RISD's Picture Collection

Students, faculty, and researchers have access to the Picture Collection which contains almost 500,000 hardcopy images of people, places and things. The images are searchable by Subject and Art File. You may check out up to 200 images at one time. Contact Alecia Underhill with questions.

Free/Open Resources

  • Digital Public Library of America
    • Online books, maps, photos, and much more from libraries, archives, and museums, freely available to all.
  • Directory of Open Access Journals
    • An index and search engine that provides direct links to journals and journal articles that are open to all.
  • ERIC
    • A wide variety of journal and non-journal literature in the field of education, provided by the US Dept. of Education.
  • Hathi Trust
    • A collaboration of the large libraries that provided their collections to the Google Books Project, this site is a repository of those books and others produced through local digitization projects. Material that is out of copyright (generally, that published before 1923) is open to all.
  • Internet Archive
    • Digitized books, journals, audio, video, and more, all free. In addition to contemporary texts, includes a wealth of digitized historical material.
  • Project Gutenberg
    • Over 49,000 free books available in a variety of downloadable formats.

Please check our Open Educational Resources page for more!

  • Internet Archive National Emergency Library
    • A collection of books that supports emergency remote teaching, research activities, independent scholarship, and intellectual stimulation while universities, schools, training centers, and libraries are closed.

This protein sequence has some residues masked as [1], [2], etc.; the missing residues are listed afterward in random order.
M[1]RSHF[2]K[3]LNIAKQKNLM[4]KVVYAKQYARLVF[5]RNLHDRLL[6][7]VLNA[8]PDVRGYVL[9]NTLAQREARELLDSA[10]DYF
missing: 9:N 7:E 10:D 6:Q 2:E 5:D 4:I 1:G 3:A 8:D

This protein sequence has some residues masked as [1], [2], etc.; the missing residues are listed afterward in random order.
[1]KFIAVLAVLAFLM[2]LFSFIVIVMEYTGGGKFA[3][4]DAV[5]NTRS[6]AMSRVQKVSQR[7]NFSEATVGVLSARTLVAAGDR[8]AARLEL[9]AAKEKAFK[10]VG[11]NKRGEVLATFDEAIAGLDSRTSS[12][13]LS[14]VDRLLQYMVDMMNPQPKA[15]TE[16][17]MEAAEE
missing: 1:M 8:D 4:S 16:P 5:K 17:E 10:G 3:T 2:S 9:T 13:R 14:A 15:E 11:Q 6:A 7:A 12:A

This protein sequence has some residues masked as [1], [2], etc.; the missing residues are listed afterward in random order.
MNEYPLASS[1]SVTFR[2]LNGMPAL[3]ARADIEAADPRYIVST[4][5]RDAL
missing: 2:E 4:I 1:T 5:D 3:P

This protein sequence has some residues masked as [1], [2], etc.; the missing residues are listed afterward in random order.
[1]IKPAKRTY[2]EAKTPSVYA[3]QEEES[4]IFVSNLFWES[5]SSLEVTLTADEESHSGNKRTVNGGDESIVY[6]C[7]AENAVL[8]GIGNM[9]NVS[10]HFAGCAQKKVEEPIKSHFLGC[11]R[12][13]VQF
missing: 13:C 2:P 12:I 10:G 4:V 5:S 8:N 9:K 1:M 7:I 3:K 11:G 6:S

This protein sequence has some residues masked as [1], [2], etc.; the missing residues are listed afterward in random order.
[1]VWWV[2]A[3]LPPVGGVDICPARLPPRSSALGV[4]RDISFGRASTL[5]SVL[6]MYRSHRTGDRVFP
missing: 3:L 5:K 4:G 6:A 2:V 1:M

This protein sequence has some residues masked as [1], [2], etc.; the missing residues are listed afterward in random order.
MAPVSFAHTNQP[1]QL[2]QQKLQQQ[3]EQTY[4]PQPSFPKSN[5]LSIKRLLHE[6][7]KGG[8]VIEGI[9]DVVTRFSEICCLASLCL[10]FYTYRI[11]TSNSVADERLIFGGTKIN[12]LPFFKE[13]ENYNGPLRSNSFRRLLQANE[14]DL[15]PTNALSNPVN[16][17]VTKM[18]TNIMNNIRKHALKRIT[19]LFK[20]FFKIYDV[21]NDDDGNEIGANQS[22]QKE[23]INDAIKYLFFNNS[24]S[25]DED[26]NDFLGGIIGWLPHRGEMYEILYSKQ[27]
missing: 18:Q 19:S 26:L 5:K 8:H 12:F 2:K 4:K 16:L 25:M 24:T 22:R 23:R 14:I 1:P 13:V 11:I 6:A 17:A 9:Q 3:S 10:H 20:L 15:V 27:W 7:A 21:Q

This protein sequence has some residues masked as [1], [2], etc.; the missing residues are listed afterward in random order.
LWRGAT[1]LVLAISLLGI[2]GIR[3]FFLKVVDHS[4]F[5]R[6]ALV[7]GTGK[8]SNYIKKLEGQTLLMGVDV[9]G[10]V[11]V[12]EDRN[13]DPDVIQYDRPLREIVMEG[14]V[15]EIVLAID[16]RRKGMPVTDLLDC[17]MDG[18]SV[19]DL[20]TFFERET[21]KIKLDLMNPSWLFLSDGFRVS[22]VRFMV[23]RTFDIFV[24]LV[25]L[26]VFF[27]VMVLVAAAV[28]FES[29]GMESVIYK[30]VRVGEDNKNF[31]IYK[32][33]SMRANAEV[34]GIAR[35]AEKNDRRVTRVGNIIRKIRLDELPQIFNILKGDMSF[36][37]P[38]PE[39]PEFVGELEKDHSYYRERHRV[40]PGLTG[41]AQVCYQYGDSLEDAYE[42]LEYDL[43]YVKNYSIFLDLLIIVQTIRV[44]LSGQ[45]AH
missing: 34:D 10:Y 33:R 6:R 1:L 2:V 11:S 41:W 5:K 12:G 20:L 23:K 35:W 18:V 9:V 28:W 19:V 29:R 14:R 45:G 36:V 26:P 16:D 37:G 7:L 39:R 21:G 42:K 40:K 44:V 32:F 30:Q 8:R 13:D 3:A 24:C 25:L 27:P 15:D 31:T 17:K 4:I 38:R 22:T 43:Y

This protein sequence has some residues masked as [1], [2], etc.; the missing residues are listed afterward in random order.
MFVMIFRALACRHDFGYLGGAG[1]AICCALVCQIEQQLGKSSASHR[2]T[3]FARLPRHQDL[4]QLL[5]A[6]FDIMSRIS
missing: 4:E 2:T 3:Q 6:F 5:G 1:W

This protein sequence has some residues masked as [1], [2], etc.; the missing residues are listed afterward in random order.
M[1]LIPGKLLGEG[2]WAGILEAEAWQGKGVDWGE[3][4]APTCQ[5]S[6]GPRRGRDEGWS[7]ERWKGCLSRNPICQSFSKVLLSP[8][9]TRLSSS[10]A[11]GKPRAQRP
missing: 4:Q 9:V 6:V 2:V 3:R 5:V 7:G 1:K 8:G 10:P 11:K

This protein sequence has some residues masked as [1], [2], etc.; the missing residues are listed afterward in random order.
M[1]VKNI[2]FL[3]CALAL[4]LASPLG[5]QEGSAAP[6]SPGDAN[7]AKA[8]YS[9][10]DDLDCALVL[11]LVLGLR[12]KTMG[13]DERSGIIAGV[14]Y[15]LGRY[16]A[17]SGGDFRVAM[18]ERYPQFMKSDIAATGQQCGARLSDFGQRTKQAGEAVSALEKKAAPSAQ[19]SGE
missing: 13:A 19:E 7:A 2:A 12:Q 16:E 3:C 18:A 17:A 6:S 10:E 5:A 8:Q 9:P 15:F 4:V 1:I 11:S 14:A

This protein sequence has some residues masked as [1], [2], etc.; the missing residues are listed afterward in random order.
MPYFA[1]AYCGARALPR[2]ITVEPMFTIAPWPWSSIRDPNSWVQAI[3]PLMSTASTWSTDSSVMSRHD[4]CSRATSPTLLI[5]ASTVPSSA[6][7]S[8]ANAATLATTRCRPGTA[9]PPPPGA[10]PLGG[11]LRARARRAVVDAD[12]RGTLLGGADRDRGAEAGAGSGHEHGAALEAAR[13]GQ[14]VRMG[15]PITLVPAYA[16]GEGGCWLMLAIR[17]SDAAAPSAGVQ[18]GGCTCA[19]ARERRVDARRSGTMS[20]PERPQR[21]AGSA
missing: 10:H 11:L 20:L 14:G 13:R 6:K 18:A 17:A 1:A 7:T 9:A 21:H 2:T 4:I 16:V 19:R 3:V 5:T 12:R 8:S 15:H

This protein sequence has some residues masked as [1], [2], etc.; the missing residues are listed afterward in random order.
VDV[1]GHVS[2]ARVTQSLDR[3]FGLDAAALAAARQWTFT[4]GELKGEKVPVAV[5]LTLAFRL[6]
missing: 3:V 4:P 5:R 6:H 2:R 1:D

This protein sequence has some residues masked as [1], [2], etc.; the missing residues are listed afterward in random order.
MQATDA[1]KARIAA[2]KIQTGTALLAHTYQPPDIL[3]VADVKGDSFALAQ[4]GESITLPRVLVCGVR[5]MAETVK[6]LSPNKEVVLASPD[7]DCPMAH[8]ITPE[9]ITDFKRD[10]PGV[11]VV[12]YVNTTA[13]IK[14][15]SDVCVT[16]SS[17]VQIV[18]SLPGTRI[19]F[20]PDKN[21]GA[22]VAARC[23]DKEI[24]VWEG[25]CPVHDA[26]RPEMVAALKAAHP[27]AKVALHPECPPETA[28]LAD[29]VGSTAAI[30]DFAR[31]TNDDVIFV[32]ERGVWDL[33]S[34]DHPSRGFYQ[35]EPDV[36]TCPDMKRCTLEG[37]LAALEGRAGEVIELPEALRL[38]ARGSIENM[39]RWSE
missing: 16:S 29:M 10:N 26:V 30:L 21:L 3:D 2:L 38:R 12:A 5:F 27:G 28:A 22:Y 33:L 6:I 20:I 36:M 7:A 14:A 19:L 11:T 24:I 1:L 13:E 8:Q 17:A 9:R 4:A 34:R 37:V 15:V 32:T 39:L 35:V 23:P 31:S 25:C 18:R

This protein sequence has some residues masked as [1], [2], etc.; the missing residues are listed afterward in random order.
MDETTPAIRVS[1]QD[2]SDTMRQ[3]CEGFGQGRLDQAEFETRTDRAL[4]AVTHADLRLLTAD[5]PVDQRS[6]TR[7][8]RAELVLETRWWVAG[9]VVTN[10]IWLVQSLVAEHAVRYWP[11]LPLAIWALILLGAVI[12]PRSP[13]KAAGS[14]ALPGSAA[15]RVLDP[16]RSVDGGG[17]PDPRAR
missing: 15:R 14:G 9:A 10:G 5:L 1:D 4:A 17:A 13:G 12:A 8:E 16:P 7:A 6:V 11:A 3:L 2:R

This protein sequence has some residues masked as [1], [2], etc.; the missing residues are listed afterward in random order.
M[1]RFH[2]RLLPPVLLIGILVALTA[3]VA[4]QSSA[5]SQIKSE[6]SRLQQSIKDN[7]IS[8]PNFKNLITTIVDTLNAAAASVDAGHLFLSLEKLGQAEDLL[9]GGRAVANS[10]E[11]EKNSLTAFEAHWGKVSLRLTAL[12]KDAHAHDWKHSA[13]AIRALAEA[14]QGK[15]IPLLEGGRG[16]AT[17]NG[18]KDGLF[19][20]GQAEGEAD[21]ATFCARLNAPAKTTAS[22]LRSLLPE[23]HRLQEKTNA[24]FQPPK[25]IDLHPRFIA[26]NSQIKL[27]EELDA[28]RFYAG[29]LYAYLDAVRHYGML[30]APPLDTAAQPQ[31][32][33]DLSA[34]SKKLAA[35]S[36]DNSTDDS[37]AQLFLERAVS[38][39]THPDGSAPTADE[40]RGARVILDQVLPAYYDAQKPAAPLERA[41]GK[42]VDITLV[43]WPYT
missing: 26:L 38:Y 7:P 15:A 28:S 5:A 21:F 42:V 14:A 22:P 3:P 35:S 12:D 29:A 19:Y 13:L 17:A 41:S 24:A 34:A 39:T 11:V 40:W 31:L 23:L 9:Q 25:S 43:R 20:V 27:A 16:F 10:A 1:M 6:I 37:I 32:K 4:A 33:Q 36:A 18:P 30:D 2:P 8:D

Streaming Platforms

Exploring Theses

One of the best ways to learn about what other artists have done is by viewing and studying the graduate thesis projects of past RISD students. Check out the Graduate Theses Index by Department. This will allow you to explore theses by specific parameters and terms.

Many of RISD's Graduate Theses are available to view and download online on RISD's Digital Commons.

Getting Started

Formulate your questions: are you interested in background information (culture, history, geography, etc.), scholarly discussion of a topic, technical guidance about writing, inspirational material? Where do you think this information might be published -- books, journals, magazines, newspapers?

The Fleet Library collection is heavily focused on art and design topics. Members of the RISD community also have borrowing privileges at the Providence Athenaeum and Brown University Libraries.

If you are having any trouble finding what you need, please get in touch with us!

Where to Search



Citation & Style Guidelines:

Browsing Guide

Where to Look for Books

Library of Congress call numbers for literature (RISD and Brown both use the Library of Congress system)

P - General Language and Linguistics

PA - Classical Languages and Literature

PL - Languages and literature of Asia, Africa, Oceana

PN - Literary Criticism, Drama, Journalism & more

PQ - Romance literature (French, Italian, Spanish, Portuguese)

PR - English Literature (includes former commonwealth such as South Africa)

PS - American Literature

PT - German, Dutch, Scandinavian literature

PZ - Children's literature

See the 1st floor map.

Research Help

Ask a Librarian

Librarians are available to help students research a topic. Make an appointment at the RISD Library Research Help Desk or by emailing a librarian directly. We're available to meet with individuals or groups. This meeting will help you clarify your ideas, provide ways to approach your topic, and identify key terms, print and online resources, and search strategies to help get you started and save time.

A meeting with a librarian usually lasts 15-30 minutes depending on the scope of the topic. You are always welcome to make follow-up appointments.